Contemporary initiatives to engage men and boys in preventing men's violence against women in the UK are modest but growing in prominence, and attracting increasing interest from policymakers. This article discusses findings from qualitative research in which expert-informant interviews were carried out with activists playing an influential role in the development of such efforts. It explores how, despite its potential, there are a number of policy obstacles facing work with men in the UK, including ongoing neoliberal austerity, the influence of 'gender neutral' conceptions of abuse, and political inertia towards prevention. In addition, the interviews highlighted some of the political contradictions that lie within work which encourages men to question their own power and privilege, and critically evaluate their own practices and those of their peers. These include the need to support rather than supersede the women's movement, simultaneously appealing to and challenging men, bringing about both individual and structural social change, and building pro-feminist engagements without diluting them. The article argues that, if these contradictions are addressed and pro-feminist equilibriums found within them, then work with men has the potential to make an important contribution as part of efforts to prevent men's violence against women in the UK.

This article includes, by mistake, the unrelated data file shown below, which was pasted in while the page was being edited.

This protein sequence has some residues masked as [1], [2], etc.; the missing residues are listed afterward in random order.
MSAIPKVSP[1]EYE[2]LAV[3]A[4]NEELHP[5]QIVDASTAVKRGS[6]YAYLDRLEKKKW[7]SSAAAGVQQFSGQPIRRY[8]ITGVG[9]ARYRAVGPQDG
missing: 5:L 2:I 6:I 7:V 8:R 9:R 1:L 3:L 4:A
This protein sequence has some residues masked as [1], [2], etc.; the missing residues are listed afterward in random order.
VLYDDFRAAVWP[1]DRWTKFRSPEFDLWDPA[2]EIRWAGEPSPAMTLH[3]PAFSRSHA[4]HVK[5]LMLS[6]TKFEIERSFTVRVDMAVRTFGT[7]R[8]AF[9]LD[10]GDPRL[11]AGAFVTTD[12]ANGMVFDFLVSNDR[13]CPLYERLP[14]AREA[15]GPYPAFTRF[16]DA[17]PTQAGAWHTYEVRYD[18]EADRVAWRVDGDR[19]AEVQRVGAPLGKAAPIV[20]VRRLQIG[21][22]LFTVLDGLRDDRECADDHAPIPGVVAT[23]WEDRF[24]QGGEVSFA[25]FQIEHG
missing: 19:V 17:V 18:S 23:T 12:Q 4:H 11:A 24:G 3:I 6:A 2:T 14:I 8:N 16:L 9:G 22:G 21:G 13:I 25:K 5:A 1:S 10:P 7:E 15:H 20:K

Burrell, S. (2018). The contradictory possibilities of engaging men and boys in the prevention of men's violence against women in the UK. Journal of Gender-Based Violence, 2(3), 447-464. https://doi.org/10.1332/239868018x15375304850617